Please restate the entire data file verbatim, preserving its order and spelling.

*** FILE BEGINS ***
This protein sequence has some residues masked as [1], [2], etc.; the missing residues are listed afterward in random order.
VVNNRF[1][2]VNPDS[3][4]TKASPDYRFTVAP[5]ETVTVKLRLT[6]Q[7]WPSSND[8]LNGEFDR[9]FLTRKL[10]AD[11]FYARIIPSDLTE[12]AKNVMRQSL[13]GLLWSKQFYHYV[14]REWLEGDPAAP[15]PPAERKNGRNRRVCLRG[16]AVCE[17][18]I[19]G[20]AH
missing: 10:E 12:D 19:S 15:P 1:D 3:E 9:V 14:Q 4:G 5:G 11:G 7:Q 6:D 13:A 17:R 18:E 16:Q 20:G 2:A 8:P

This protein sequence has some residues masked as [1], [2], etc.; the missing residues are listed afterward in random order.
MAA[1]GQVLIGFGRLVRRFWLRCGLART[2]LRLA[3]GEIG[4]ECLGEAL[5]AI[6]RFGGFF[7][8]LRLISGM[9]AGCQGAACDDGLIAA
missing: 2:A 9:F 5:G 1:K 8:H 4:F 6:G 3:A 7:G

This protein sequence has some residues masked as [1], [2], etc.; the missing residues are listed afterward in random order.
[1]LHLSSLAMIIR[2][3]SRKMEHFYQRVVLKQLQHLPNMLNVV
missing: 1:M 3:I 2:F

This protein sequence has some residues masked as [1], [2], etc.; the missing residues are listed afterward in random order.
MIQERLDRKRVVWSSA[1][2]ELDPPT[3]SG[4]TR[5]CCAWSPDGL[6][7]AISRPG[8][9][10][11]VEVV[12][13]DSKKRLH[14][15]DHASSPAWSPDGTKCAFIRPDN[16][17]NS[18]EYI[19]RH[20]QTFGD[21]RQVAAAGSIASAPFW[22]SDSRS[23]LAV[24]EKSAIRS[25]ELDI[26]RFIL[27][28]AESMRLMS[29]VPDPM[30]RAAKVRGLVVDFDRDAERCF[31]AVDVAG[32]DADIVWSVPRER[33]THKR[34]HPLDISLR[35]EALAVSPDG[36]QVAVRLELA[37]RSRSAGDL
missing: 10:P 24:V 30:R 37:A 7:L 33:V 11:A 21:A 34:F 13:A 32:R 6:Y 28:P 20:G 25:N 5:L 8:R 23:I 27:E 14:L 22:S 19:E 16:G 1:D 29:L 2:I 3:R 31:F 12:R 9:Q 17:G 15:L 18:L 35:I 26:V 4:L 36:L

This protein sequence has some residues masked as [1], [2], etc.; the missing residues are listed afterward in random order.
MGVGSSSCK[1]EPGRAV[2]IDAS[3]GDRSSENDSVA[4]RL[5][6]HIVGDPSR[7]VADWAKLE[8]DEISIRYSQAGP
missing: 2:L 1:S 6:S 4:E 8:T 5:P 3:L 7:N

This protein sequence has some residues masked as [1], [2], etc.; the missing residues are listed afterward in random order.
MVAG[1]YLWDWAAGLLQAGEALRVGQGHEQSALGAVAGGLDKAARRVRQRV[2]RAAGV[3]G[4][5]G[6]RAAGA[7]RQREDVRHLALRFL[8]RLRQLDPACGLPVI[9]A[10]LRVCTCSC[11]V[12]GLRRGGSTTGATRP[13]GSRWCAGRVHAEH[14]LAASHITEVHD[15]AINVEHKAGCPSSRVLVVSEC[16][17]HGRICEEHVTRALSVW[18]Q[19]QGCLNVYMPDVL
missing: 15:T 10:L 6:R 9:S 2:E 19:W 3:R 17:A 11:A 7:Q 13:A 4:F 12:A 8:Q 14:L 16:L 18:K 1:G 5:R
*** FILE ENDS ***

This protein sequence has some residues masked as [1], [2], etc.; the missing residues are listed afterward in random order.
VVNNRF[1][2]VNPDS[3][4]TKASPDYRFTVAP[5]ETVTVKLRLT[6]Q[7]WPSSND[8]LNGEFDR[9]FLTRKL[10]AD[11]FYARIIPSDLTE[12]AKNVMRQSL[13]GLLWSKQFYHYV[14]REWLEGDPAAP[15]PPAERKNGRNRRVCLRG[16]AVCE[17][18]I[19]G[20]AH
missing: 10:E 12:D 19:S 15:P 1:D 3:E 9:V 14:Q 4:G 5:G 11:G 7:Q 6:D 13:A 17:R 18:E 16:Q 20:G 2:A 8:P

This protein sequence has some residues masked as [1], [2], etc.; the missing residues are listed afterward in random order.
MAA[1]GQVLIGFGRLVRRFWLRCGLART[2]LRLA[3]GEIG[4]ECLGEAL[5]AI[6]RFGGFF[7][8]LRLISGM[9]AGCQGAACDDGLIAA
missing: 2:A 9:F 5:G 1:K 8:H 4:F 6:G 3:A 7:G

This protein sequence has some residues masked as [1], [2], etc.; the missing residues are listed afterward in random order.
[1]LHLSSLAMIIR[2][3]SRKMEHFYQRVVLKQLQHLPNMLNVV
missing: 1:M 3:I 2:F

This protein sequence has some residues masked as [1], [2], etc.; the missing residues are listed afterward in random order.
MIQERLDRKRVVWSSA[1][2]ELDPPT[3]SG[4]TR[5]CCAWSPDGL[6][7]AISRPG[8][9][10][11]VEVV[12][13]DSKKRLH[14][15]DHASSPAWSPDGTKCAFIRPDN[16][17]NS[18]EYI[19]RH[20]QTFGD[21]RQVAAAGSIASAPFW[22]SDSRS[23]LAV[24]EKSAIRS[25]ELDI[26]RFIL[27][28]AESMRLMS[29]VPDPM[30]RAAKVRGLVVDFDRDAERCF[31]AVDVAG[32]DADIVWSVPRER[33]THKR[34]HPLDISLR[35]EALAVSPDG[36]QVAVRLELA[37]RSRSAGDL
missing: 10:P 24:V 30:R 37:A 7:L 33:V 11:A 21:A 34:F 13:A 32:R 6:Y 28:P 20:G 25:N 5:L 8:R 23:I 27:E 14:L 22:S 19:E 16:G 1:D 29:L 2:I 3:R 31:F 12:R 9:Q 17:G 15:L 18:L 35:I 26:V 4:L 36:L

This protein sequence has some residues masked as [1], [2], etc.; the missing residues are listed afterward in random order.
MGVGSSSCK[1]EPGRAV[2]IDAS[3]GDRSSENDSVA[4]RL[5][6]HIVGDPSR[7]VADWAKLE[8]DEISIRYSQAGP
missing: 2:L 1:S 6:S 4:E 8:T 5:P 3:L 7:N

This protein sequence has some residues masked as [1], [2], etc.; the missing residues are listed afterward in random order.
MVAG[1]YLWDWAAGLLQAGEALRVGQGHEQSALGAVAGGLDKAARRVRQRV[2]RAAGV[3]G[4][5]G[6]RAAGA[7]RQREDVRHLALRFL[8]RLRQLDPACGLPVI[9]A[10]LRVCTCSC[11]V[12]GLRRGGSTTGATRP[13]GSRWCAGRVHAEH[14]LAASHITEVHD[15]AINVEHKAGCPSSRVLVVSEC[16][17]HGRICEEHVTRALSVW[18]Q[19]QGCLNVYMPDVL
missing: 15:T 10:L 6:R 9:S 2:E 19:W 3:R 17:A 11:A 7:Q 13:A 4:F 12:A 8:Q 14:L 16:L 18:K 1:G 5:R